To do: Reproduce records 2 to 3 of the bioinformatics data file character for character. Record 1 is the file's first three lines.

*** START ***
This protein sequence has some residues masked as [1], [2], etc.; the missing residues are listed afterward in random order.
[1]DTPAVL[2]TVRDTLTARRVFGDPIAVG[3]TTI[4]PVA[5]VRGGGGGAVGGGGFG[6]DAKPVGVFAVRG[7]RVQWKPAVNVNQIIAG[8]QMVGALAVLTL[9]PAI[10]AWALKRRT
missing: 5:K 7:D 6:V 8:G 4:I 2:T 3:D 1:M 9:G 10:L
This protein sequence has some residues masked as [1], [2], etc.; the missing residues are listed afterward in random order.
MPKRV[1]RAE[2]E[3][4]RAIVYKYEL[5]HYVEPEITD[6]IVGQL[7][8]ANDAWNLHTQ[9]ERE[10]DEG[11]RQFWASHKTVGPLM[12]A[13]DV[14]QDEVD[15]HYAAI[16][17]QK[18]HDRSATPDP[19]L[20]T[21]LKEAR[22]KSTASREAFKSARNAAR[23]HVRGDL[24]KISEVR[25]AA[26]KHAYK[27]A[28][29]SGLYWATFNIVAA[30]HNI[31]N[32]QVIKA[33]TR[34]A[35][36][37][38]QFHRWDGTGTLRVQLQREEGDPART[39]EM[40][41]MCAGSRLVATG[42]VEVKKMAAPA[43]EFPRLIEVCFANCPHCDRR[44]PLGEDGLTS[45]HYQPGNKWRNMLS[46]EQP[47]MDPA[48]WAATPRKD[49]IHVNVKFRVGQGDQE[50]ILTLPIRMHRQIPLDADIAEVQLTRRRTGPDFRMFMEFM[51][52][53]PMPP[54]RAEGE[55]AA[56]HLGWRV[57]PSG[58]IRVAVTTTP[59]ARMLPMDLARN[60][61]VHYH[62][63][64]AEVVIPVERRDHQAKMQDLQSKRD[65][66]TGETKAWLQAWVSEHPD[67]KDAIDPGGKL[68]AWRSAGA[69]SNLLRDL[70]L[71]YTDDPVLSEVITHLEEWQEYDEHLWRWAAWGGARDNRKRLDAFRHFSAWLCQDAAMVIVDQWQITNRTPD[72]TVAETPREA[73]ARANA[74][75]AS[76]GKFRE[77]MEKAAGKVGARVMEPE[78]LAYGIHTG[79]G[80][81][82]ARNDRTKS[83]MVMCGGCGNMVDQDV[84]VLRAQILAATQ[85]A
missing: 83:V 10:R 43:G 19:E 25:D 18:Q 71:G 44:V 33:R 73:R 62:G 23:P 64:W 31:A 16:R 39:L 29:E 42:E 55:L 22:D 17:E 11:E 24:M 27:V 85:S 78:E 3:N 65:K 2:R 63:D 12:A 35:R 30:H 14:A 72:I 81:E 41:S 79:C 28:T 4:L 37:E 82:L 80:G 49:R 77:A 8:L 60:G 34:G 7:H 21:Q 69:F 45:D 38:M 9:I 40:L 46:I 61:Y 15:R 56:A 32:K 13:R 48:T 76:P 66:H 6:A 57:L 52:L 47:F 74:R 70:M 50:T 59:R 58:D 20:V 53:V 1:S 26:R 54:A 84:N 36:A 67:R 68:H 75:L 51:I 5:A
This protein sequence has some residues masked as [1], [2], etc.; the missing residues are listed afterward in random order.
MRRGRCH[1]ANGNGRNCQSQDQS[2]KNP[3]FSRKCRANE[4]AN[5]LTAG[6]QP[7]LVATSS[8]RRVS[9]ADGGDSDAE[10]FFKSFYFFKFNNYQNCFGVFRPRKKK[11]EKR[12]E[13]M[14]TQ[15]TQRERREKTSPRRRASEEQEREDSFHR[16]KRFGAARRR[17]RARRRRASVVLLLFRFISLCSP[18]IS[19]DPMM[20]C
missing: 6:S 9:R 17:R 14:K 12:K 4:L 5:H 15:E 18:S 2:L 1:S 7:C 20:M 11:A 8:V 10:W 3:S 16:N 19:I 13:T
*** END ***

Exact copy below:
This protein sequence has some residues masked as [1], [2], etc.; the missing residues are listed afterward in random order.
MPKRV[1]RAE[2]E[3][4]RAIVYKYEL[5]HYVEPEITD[6]IVGQL[7][8]ANDAWNLHTQ[9]ERE[10]DEG[11]RQFWASHKTVGPLM[12]A[13]DV[14]QDEVD[15]HYAAI[16][17]QK[18]HDRSATPDP[19]L[20]T[21]LKEAR[22]KSTASREAFKSARNAAR[23]HVRGDL[24]KISEVR[25]AA[26]KHAYK[27]A[28][29]SGLYWATFNIVAA[30]HNI[31]N[32]QVIKA[33]TR[34]A[35][36][37][38]QFHRWDGTGTLRVQLQREEGDPART[39]EM[40][41]MCAGSRLVATG[42]VEVKKMAAPA[43]EFPRLIEVCFANCPHCDRR[44]PLGEDGLTS[45]HYQPGNKWRNMLS[46]EQP[47]MDPA[48]WAATPRKD[49]IHVNVKFRVGQGDQE[50]ILTLPIRMHRQIPLDADIAEVQLTRRRTGPDFRMFMEFM[51][52][53]PMPP[54]RAEGE[55]AA[56]HLGWRV[57]PSG[58]IRVAVTTTP[59]ARMLPMDLARN[60][61]VHYH[62][63][64]AEVVIPVERRDHQAKMQDLQSKRD[65][66]TGETKAWLQAWVSEHPD[67]KDAIDPGGKL[68]AWRSAGA[69]SNLLRDL[70]L[71]YTDDPVLSEVITHLEEWQEYDEHLWRWAAWGGARDNRKRLDAFRHFSAWLCQDAAMVIVDQWQITNRTPD[72]TVAETPREA[73]ARANA[74][75]AS[76]GKFRE[77]MEKAAGKVGARVMEPE[78]LAYGIHTG[79]G[80][81][82]ARNDRTKS[83]MVMCGGCGNMVDQDV[84]VLRAQILAATQ[85]A
missing: 83:V 10:R 43:G 19:E 25:D 18:Q 71:G 44:V 33:R 73:R 62:G 23:P 64:W 31:A 16:R 39:L 29:E 42:E 55:L 22:D 17:E 11:E 24:M 27:V 85:S 78:E 3:N 65:K 2:R 63:D 12:A 35:R 30:H 14:A 72:I 81:E 41:S 79:C 28:T 4:L 37:E 82:L 80:G 49:R 77:A 8:L 60:G 34:G 7:H 21:Q 69:F 45:D 38:M 9:I 40:L 46:I 61:Y 15:R 56:A 32:K 13:R 48:T 76:P 66:H 6:A 57:L 52:L 47:F 74:R 70:M 50:T 59:R 58:D 20:V 53:V 1:S 26:R 54:A 84:N 36:A 67:R 68:H 75:L 51:I 5:A
This protein sequence has some residues masked as [1], [2], etc.; the missing residues are listed afterward in random order.
MRRGRCH[1]ANGNGRNCQSQDQS[2]KNP[3]FSRKCRANE[4]AN[5]LTAG[6]QP[7]LVATSS[8]RRVS[9]ADGGDSDAE[10]FFKSFYFFKFNNYQNCFGVFRPRKKK[11]EKR[12]E[13]M[14]TQ[15]TQRERREKTSPRRRASEEQEREDSFHR[16]KRFGAARRR[17]RARRRRASVVLLLFRFISLCSP[18]IS[19]DPMM[20]C
missing: 6:S 9:R 17:R 14:K 12:K 4:L 5:H 15:E 18:S 2:L 1:S 7:C 20:M 11:A 8:V 10:W 3:S 16:N 19:I 13:T